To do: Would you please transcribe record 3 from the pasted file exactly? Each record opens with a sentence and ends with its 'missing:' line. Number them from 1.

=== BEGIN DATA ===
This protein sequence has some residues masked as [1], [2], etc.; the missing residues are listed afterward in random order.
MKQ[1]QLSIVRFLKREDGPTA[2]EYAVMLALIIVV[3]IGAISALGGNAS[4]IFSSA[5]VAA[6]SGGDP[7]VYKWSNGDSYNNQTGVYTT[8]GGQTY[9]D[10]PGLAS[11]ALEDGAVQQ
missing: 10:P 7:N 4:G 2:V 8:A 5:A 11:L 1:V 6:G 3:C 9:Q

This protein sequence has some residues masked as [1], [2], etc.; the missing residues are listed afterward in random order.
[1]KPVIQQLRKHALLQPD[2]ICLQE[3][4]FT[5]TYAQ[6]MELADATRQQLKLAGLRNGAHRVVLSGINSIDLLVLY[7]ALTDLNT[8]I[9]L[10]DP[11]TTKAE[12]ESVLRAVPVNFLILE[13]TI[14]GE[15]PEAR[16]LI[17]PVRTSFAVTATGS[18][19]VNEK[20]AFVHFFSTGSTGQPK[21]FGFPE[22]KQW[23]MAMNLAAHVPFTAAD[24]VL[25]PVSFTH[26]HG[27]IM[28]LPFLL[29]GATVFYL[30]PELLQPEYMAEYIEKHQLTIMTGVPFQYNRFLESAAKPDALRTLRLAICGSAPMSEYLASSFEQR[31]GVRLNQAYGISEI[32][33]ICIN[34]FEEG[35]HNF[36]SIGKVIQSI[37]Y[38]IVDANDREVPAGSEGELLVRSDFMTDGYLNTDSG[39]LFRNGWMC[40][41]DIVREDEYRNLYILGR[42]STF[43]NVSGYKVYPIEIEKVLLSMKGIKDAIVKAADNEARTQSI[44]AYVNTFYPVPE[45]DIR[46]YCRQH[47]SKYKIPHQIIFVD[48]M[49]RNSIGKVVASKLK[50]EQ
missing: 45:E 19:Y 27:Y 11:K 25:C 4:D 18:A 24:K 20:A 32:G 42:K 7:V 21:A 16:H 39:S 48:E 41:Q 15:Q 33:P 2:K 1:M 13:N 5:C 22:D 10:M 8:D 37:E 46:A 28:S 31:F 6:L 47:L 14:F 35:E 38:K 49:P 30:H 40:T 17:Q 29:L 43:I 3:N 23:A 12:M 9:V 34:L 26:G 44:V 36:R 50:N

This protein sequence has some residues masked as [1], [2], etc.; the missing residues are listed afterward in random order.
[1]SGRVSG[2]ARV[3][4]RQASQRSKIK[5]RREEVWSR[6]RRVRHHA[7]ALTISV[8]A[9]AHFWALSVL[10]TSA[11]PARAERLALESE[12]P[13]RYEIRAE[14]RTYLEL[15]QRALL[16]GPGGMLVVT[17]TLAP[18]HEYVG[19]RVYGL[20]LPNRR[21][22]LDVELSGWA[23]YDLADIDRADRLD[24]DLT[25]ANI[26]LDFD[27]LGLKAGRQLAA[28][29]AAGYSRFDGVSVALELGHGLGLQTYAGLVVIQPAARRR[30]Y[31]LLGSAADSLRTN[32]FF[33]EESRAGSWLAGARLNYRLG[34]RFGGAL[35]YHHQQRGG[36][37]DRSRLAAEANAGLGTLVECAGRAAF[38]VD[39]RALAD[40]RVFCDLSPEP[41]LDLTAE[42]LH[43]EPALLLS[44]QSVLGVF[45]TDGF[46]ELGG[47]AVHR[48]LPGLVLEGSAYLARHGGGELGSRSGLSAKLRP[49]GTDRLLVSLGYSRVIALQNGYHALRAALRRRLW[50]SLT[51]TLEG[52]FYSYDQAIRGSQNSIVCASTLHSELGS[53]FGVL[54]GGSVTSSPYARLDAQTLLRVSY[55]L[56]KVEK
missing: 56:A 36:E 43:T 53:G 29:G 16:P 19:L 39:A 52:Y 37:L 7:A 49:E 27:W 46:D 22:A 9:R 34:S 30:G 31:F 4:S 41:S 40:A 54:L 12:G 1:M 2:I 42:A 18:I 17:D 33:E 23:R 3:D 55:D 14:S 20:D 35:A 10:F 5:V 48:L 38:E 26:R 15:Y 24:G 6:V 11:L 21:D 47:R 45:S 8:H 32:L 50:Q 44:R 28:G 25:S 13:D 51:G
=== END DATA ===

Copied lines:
This protein sequence has some residues masked as [1], [2], etc.; the missing residues are listed afterward in random order.
[1]SGRVSG[2]ARV[3][4]RQASQRSKIK[5]RREEVWSR[6]RRVRHHA[7]ALTISV[8]A[9]AHFWALSVL[10]TSA[11]PARAERLALESE[12]P[13]RYEIRAE[14]RTYLEL[15]QRALL[16]GPGGMLVVT[17]TLAP[18]HEYVG[19]RVYGL[20]LPNRR[21][22]LDVELSGWA[23]YDLADIDRADRLD[24]DLT[25]ANI[26]LDFD[27]LGLKAGRQLAA[28][29]AAGYSRFDGVSVALELGHGLGLQTYAGLVVIQPAARRR[30]Y[31]LLGSAADSLRTN[32]FF[33]EESRAGSWLAGARLNYRLG[34]RFGGAL[35]YHHQQRGG[36][37]DRSRLAAEANAGLGTLVECAGRAAF[38]VD[39]RALAD[40]RVFCDLSPEP[41]LDLTAE[42]LH[43]EPALLLS[44]QSVLGVF[45]TDGF[46]ELGG[47]AVHR[48]LPGLVLEGSAYLARHGGGELGSRSGLSAKLRP[49]GTDRLLVSLGYSRVIALQNGYHALRAALRRRLW[50]SLT[51]TLEG[52]FYSYDQAIRGSQNSIVCASTLHSELGS[53]FGVL[54]GGSVTSSPYARLDAQTLLRVSY[55]L[56]KVEK
missing: 56:A 36:E 43:T 53:G 29:G 16:P 19:L 39:A 52:Y 37:L 7:A 49:E 27:W 46:D 22:A 9:R 34:S 30:G 31:F 4:S 41:S 40:A 54:L 12:G 1:M 2:I 42:A 18:I 17:D 33:E 23:R 3:D 55:D 14:S 20:D 35:A 10:F 5:V 48:L 38:E 26:R 15:Y 24:G 6:V 11:L 21:D 47:R 45:S 8:H 32:L 50:Q 44:R 28:G 25:S 13:D 51:G